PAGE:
Generally, when an individual is detained by immigration, an individual qualifies for release on bond. To get a bond, individuals must prove that they are not a danger to the safety of other persons or of property and that they are likely to appear for any scheduled proceeding.
Some individuals, however, are subjected to mandatory detention. In other words, they cannot be released from detention unless it is necessary to release them to provide protection to a witness, a potential witness, a person cooperating with an investigation into major criminal activity, or an immediate family member or close associate of a witness, a potential witness, or a person cooperating with an investigation.
In Preap v. Johnson, the 9th Circuit held that the mandatory detention provision of § 1226(c) applies only to those criminal aliens detained promptly after their release from criminal custody, not to those detained long after.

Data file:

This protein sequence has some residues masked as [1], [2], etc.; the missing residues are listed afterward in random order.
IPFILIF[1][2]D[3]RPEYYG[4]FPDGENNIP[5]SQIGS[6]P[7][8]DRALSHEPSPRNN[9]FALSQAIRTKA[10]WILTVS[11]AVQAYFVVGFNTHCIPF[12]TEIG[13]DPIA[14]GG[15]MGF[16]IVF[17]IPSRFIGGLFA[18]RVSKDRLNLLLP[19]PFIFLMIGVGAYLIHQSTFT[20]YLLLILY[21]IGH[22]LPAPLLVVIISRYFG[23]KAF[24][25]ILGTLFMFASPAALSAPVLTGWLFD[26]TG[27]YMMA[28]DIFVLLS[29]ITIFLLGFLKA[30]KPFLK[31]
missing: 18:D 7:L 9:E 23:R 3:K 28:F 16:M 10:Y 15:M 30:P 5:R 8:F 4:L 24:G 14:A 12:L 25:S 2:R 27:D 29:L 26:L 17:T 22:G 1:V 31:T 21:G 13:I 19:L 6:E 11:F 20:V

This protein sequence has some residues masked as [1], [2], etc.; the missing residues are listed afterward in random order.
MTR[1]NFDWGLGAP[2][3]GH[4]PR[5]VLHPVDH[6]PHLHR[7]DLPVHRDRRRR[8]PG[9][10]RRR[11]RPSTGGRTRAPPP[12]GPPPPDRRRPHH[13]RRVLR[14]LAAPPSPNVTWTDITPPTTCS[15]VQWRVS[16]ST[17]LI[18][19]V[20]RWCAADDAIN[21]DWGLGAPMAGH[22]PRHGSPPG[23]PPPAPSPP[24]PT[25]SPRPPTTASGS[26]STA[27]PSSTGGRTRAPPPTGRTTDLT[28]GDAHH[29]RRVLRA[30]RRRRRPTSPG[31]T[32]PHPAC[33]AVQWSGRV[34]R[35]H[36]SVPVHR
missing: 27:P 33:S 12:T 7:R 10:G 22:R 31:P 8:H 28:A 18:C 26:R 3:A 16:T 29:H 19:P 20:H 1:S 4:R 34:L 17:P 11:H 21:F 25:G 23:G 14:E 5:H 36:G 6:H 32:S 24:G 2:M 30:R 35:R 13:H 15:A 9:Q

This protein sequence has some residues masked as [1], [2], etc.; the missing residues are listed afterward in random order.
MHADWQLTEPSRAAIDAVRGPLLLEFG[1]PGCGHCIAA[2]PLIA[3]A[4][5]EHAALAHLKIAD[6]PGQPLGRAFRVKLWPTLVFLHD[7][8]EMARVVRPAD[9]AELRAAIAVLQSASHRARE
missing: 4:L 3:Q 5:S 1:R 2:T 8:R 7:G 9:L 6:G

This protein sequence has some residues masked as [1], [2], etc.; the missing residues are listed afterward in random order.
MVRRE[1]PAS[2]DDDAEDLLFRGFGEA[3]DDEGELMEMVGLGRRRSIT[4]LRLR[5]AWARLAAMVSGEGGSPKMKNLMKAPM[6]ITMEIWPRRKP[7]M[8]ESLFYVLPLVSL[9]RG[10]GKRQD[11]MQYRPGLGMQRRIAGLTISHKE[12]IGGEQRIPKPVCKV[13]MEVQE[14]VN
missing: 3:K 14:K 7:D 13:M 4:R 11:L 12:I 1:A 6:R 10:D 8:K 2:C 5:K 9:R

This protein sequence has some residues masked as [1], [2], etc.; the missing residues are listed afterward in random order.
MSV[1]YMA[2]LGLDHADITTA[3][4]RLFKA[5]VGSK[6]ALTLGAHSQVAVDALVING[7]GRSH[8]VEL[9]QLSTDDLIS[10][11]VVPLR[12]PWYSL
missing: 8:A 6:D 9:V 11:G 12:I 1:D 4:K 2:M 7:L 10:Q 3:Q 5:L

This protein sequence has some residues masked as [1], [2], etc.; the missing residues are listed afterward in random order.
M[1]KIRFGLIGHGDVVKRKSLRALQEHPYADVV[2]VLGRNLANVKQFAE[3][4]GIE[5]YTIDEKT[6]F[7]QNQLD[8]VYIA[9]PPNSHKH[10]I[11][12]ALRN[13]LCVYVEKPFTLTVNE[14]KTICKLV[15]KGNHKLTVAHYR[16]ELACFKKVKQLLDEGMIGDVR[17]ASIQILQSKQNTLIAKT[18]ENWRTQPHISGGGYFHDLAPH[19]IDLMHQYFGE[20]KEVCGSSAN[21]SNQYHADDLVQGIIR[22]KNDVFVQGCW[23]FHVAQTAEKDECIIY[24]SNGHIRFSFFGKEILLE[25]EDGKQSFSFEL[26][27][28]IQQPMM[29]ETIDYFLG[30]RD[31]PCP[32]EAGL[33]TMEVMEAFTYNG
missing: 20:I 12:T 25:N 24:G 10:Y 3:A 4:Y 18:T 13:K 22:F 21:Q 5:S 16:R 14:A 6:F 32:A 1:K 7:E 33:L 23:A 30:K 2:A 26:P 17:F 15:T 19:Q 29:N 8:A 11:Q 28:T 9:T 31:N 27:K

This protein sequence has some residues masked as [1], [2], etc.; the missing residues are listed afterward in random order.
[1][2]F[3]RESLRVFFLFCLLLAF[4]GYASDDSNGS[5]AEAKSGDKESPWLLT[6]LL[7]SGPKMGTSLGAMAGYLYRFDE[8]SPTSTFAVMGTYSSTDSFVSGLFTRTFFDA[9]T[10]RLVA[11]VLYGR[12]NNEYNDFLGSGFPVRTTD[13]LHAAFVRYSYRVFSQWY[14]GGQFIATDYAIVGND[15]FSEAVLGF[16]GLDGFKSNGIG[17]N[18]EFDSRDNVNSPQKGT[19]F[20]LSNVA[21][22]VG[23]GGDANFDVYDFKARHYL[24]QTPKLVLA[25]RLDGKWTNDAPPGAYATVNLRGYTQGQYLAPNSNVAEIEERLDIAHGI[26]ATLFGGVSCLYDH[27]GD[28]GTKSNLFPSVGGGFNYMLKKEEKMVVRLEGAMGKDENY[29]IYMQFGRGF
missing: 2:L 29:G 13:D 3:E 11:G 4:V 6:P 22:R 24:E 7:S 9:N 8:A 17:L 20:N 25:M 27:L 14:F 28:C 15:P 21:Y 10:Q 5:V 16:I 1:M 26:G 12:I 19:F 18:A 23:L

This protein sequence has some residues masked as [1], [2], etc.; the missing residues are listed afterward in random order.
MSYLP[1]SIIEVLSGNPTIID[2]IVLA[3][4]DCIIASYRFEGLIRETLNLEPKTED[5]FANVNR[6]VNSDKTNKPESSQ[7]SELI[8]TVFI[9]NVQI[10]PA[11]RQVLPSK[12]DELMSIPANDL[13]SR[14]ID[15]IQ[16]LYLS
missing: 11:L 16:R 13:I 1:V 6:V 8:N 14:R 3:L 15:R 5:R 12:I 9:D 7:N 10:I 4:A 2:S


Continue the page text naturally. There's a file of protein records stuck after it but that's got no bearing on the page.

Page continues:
This is great news for individuals being held without bond due to the violation of a mandatory detention offense that occurred several years prior to their current detainment.
Under 8 U.S.C. 1226(c), certain individuals are subjected to the mandatory detention provision if they commit certain offenses. The offenses range from serious felonies to misdemeanor offenses involving moral turpitude and simple possession of a controlled substance.
The issue in Preap v. Johnson is whether individuals are still subjected to mandatory detention if they completed their sentence for the offense that subjected them to mandatory detention several years ago?
The 9th Circuit answered in the negative.